COLORADO SPRINGS, Colo. (KRDO) — In Paul Blakesley’s social studies class, history and media literacy collide.
“I don’t think it’s too early to start thinking about what I believe, what I find important, how do I get this information, who do I listen to, what do I read “Blakesley said.
Blakesley taught at Palmer High School for ten years. He tackled discussions with his students on how to identify reliable sources and his efforts intensified with the 2018 midterm elections.
His lessons were recently featured in a New York Times article.
“How do I form my political opinions and what information goes into that? All of these things, they are important even for a 14 or 15 year old because soon they will be voting and they will have the power to represent us in government” , Blakesley said.
Students today have several social media platforms at their fingertips. Ella Gustafson, a junior in one of Blakesley’s classes, explained which sites she frequents.
“I’m on Snapchat, TikTok and Instagram,” Gustafson said.
A recent study shows that one in five TikTok videos contain misinformation on political topics.
“If you’re thinking in terms of history or if you’re going to write a history article, like my juniors and seniors do, you need to find a lot of sources that are quality sources. Students and adults realize that when it comes to writing What they don’t realize whether you’re talking about students or adults is that you have to do the same kinds of things when browsing your social media feed online Blakesley said.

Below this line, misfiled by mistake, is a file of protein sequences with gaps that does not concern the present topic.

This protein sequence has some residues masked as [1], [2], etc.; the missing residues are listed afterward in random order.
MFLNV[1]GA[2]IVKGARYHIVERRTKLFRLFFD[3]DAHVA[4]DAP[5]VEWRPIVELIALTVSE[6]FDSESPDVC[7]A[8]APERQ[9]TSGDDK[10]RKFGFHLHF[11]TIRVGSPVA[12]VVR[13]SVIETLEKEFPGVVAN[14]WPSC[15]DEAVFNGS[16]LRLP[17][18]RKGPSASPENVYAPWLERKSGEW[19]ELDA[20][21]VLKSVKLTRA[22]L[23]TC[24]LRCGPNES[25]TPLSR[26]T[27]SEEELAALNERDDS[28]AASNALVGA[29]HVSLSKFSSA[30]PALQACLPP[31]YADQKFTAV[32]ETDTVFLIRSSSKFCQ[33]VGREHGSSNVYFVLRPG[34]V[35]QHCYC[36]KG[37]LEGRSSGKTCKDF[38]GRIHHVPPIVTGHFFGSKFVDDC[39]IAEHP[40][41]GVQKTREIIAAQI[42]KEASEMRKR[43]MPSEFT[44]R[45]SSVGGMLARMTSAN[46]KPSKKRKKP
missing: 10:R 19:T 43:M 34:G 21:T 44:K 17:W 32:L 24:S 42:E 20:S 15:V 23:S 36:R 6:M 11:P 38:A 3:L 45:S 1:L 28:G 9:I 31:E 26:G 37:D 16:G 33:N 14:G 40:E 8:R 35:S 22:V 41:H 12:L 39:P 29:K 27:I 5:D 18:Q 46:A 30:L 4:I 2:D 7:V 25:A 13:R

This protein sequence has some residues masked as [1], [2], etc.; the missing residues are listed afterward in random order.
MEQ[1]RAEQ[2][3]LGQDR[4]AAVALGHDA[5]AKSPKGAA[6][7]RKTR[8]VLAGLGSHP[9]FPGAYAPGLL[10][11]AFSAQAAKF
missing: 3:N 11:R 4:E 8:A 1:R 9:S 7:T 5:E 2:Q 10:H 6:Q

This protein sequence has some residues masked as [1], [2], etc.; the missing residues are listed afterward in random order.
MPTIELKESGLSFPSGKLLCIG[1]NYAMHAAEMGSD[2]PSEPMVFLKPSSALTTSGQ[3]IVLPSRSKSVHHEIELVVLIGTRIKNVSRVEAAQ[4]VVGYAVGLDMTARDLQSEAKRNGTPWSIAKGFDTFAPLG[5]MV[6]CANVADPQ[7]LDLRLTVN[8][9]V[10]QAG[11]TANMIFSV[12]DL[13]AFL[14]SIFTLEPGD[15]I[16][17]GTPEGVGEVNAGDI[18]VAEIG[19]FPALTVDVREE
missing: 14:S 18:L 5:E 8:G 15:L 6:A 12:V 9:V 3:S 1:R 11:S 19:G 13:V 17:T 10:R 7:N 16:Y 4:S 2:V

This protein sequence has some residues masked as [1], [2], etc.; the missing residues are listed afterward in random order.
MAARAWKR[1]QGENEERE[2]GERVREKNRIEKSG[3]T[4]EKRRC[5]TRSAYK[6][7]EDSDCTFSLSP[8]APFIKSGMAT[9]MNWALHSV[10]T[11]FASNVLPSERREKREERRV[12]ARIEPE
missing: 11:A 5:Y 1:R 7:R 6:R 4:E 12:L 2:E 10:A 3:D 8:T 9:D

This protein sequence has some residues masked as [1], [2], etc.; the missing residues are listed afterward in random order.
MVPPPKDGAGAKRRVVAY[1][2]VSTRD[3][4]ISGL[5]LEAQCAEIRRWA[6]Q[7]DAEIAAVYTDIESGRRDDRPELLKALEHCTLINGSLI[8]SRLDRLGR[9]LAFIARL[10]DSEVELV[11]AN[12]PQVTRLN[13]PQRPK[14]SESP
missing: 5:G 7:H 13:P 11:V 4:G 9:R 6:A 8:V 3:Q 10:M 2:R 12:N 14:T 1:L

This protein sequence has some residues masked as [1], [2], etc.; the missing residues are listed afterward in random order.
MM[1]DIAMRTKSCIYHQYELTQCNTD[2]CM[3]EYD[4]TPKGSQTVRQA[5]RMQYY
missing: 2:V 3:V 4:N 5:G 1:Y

A reminder for Gustafson and his classmates to keep asking these questions.
“This course definitely made me think more critically about the news I consume and what it tries to make us think and whether we really should believe it or not,” Gustafson said.
Colorado has taken steps to teach media literacy. In 2021, Governor Polis signed a bill requiring the Department of Education to create and maintain an online resource bank containing media literacy materials.